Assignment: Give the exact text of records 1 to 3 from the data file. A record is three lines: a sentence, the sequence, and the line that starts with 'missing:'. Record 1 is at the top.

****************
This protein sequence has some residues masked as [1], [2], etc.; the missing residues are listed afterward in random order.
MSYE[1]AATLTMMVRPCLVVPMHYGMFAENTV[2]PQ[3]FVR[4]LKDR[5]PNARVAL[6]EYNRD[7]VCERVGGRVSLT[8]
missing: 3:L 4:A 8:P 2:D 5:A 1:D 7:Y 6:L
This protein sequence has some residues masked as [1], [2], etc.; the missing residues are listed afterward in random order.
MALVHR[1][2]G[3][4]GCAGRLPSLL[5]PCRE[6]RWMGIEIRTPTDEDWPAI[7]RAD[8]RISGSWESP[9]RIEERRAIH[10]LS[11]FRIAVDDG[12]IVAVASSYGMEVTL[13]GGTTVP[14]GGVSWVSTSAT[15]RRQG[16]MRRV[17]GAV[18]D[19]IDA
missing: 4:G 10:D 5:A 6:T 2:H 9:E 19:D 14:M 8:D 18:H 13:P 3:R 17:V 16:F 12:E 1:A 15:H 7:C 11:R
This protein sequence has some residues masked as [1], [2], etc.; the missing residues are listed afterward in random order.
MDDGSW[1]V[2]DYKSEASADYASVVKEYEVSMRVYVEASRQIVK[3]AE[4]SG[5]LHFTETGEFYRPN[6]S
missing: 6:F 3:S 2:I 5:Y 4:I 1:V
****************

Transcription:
This protein sequence has some residues masked as [1], [2], etc.; the missing residues are listed afterward in random order.
MSYE[1]AATLTMMVRPCLVVPMHYGMFAENTV[2]PQ[3]FVR[4]LKDR[5]PNARVAL[6]EYNRD[7]VCERVGGRVSLT[8]
missing: 3:L 4:A 8:P 2:D 5:A 1:D 7:Y 6:L
This protein sequence has some residues masked as [1], [2], etc.; the missing residues are listed afterward in random order.
MALVHR[1][2]G[3][4]GCAGRLPSLL[5]PCRE[6]RWMGIEIRTPTDEDWPAI[7]RAD[8]RISGSWESP[9]RIEERRAIH[10]LS[11]FRIAVDDG[12]IVAVASSYGMEVTL[13]GGTTVP[14]GGVSWVSTSAT[15]RRQG[16]MRRV[17]GAV[18]D[19]IDA
missing: 4:G 10:D 5:A 6:T 2:H 9:E 19:D 14:M 8:D 18:H 13:P 3:R 17:V 16:F 12:E 1:A 15:H 7:C 11:R
This protein sequence has some residues masked as [1], [2], etc.; the missing residues are listed afterward in random order.
MDDGSW[1]V[2]DYKSEASADYASVVKEYEVSMRVYVEASRQIVK[3]AE[4]SG[5]LHFTETGEFYRPN[6]S
missing: 6:F 3:S 2:I 5:Y 4:I 1:V